We trust our doctors not only to provide us with the best possible medical care, but also with our health and safety. Doctors have a duty to act in a professional, responsible and ethical manner, especially when their job involves seeing us in our most intimate and vulnerable moments.
Therefore, it can be confusing and traumatizing if you have an uncomfortable experience during a medical exam. It can be difficult to acknowledge that you might have been sexually assaulted or that your doctor may have engaged in inappropriate behavior. This can cause you to feel violated and destroy your trust in the entire medical profession.
But how do you know if you experienced a sexual assault or sexual harassment at the exam? Because there is such a high standard set for medical professionals, you may question if you misinterpreted what happened or blew the situation out of proportion.
Many of these situations occur during medical examinations that require a doctor to view and/or touch private areas of your body.
Know your rights
First, you have the right to request a doctor who is the same sex as you. If you are told this is not possible, you can decline to go through with the exam. You cannot be forced to have the exam performed by an opposite sex doctor if you have requested otherwise.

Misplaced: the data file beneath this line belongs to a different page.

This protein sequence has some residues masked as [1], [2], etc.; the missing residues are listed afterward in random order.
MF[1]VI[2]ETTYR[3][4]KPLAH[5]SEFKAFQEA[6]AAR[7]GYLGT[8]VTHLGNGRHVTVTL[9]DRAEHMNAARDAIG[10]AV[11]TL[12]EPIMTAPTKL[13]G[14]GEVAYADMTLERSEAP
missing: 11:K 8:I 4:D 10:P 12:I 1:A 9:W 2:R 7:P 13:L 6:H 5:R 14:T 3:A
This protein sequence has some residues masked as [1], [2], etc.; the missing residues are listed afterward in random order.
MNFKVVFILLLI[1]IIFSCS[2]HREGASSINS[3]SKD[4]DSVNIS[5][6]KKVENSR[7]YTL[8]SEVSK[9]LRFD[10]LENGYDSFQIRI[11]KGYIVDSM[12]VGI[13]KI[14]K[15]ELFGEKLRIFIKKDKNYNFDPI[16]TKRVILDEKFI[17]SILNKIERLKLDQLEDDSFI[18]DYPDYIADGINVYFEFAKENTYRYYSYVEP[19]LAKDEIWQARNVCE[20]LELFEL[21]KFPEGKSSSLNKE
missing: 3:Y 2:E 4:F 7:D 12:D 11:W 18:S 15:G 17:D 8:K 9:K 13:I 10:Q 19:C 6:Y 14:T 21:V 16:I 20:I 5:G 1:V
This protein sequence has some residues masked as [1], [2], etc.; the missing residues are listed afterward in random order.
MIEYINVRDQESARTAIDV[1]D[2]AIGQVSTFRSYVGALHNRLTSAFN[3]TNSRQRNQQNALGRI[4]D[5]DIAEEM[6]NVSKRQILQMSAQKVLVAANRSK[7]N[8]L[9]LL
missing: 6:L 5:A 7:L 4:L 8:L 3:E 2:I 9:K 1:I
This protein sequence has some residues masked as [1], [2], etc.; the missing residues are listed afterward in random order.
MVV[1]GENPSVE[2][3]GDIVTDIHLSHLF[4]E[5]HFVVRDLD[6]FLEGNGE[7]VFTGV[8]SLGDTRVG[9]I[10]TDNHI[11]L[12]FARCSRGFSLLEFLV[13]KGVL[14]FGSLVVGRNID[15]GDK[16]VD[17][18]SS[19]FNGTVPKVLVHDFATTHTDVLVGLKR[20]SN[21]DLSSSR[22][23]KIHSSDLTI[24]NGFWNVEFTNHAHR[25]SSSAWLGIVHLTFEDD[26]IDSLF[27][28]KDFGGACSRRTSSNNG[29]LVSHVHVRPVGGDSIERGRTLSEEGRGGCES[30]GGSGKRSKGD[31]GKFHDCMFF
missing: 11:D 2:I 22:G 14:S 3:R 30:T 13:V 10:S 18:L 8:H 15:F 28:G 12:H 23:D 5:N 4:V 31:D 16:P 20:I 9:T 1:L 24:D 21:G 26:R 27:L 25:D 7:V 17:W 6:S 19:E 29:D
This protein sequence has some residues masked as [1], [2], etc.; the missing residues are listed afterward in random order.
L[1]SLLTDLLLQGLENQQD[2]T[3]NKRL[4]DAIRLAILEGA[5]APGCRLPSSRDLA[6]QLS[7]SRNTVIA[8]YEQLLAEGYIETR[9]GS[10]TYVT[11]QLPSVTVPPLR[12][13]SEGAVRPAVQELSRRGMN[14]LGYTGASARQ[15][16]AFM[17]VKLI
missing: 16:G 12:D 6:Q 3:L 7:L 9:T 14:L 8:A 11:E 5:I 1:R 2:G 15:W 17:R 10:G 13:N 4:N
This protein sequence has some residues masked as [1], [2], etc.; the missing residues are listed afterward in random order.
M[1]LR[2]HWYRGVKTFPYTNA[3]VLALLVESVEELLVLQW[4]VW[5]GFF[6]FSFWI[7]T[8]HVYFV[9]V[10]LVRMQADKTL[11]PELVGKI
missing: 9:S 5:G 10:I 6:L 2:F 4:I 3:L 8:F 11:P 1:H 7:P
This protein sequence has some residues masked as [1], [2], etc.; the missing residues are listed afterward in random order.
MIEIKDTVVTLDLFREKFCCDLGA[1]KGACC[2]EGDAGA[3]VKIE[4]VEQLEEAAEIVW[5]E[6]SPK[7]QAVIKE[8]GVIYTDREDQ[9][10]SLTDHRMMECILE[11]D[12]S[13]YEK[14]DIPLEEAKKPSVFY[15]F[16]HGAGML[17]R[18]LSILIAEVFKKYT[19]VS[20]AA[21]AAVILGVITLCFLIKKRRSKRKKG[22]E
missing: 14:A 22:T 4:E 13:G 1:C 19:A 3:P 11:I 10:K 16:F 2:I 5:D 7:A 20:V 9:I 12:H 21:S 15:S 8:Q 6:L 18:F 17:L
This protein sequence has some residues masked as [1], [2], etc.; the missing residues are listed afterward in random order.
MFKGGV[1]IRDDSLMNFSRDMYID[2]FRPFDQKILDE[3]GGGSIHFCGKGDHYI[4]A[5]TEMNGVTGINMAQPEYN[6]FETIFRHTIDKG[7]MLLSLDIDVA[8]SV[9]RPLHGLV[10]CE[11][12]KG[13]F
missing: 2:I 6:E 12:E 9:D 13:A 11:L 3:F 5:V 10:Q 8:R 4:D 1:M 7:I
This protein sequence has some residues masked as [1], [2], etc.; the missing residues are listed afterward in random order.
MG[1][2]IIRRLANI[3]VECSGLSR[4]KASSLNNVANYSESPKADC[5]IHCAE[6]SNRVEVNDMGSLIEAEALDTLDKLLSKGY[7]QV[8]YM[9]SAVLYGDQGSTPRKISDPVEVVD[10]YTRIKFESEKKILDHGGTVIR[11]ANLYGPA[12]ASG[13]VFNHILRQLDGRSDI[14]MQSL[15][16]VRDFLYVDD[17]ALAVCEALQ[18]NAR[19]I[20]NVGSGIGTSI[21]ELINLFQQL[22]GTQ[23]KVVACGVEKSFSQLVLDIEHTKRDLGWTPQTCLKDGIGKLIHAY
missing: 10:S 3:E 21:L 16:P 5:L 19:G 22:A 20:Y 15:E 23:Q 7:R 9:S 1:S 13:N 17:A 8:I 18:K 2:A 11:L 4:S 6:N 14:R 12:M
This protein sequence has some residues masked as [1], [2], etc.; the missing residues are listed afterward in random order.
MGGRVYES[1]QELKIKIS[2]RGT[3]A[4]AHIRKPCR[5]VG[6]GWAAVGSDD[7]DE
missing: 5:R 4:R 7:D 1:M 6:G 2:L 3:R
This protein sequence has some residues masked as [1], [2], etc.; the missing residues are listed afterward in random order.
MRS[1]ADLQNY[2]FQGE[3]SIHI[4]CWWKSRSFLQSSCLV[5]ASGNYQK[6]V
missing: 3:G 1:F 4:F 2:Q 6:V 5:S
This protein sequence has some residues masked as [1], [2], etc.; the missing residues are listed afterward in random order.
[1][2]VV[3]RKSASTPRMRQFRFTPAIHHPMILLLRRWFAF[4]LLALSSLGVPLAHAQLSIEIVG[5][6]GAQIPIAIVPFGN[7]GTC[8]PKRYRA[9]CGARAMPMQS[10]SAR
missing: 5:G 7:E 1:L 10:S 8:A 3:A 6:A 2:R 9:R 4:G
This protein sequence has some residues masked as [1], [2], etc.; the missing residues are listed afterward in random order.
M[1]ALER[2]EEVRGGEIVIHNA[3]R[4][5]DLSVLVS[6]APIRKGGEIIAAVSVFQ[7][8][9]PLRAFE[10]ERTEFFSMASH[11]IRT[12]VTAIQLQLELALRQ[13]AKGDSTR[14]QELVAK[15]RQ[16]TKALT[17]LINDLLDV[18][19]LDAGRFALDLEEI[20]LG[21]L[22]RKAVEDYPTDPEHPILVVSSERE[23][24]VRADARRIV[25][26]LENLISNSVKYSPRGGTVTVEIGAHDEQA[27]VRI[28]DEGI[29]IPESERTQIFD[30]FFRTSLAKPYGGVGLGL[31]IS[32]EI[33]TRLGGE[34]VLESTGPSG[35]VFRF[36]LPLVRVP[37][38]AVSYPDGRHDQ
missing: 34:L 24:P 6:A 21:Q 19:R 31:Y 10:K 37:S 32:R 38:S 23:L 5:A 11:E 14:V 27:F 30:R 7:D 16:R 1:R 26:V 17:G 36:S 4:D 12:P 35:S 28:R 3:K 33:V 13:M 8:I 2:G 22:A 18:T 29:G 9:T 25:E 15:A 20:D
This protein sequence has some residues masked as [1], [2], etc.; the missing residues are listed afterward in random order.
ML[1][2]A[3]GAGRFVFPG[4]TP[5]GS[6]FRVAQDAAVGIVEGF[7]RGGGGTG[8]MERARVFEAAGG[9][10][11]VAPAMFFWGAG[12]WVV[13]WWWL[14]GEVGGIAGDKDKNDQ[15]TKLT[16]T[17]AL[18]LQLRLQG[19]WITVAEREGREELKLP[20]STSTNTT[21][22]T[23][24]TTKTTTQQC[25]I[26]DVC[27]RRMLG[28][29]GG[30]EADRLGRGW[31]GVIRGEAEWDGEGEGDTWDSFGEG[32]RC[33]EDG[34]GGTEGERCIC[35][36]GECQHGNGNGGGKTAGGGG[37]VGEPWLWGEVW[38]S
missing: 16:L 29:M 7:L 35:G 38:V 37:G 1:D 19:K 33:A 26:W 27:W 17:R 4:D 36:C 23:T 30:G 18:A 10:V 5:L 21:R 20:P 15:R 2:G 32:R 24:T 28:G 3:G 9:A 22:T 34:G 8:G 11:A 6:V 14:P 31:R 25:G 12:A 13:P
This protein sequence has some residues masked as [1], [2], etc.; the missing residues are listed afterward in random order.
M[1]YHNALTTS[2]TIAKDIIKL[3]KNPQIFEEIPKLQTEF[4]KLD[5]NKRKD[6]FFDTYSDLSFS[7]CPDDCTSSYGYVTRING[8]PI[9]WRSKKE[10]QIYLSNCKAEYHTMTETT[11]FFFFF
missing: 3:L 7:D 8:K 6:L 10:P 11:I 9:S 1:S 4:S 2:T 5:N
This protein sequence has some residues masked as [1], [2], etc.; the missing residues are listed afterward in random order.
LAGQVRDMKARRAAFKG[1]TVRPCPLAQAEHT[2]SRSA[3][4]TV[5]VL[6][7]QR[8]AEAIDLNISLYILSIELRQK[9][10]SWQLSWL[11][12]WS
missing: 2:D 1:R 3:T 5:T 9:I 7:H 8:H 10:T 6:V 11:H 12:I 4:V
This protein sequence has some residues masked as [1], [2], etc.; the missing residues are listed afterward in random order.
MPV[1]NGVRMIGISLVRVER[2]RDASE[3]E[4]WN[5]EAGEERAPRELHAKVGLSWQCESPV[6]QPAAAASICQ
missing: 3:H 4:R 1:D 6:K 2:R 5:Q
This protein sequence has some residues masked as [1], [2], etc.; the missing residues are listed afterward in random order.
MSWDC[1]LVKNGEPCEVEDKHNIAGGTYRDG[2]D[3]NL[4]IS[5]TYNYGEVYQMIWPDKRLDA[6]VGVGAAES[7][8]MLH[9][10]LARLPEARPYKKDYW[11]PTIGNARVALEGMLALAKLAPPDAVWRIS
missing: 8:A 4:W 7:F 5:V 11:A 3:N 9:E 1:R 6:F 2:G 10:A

Next, you are allowed to have another person in the room with you upon request. A refusal to follow this request is a violation of your rights.
A doctor must tell you what they are going to do before they do it and explain why they are doing it. If they don’t, you can ask and refuse the exam if you are not given satisfactory answers.
Most exams require you to remove certain pieces of clothing so the doctor can properly exam an area. You should not be asked to undress any parts of your body that are not going to be examined by the doctor.
Your doctor should use gloves when they examine you. They should tell you to let them know if anything hurts or if you feel uncomfortable in any way.
Some exams involve questions about your sexual activity and/or history. These questions should never make you feel uncomfortable or awkward.
You can stop the exam and leave
Know that you have the right to stop an examination and leave if you feel uncomfortable or scared at any point.
A sexually abusive or harassing situation during a medical examination can cause you long-term or permanent emotional and psychological damage. You have the right to take legal action against your doctor you believe you are a victim of sexual assault or harassment.
You can contact local law enforcement, report the situation to the hospital or medical facility that exam was performed at and/or report the doctor’s behavior to the Medical Board of California.
Deciding to act can be scary, and you might not know exactly how to exercise this right. It can help to remember that your actions can encourage other victims to come forward and prevent future incidents.
Talking with a professional about your experience can help you learn what next steps to take and the likely outcome.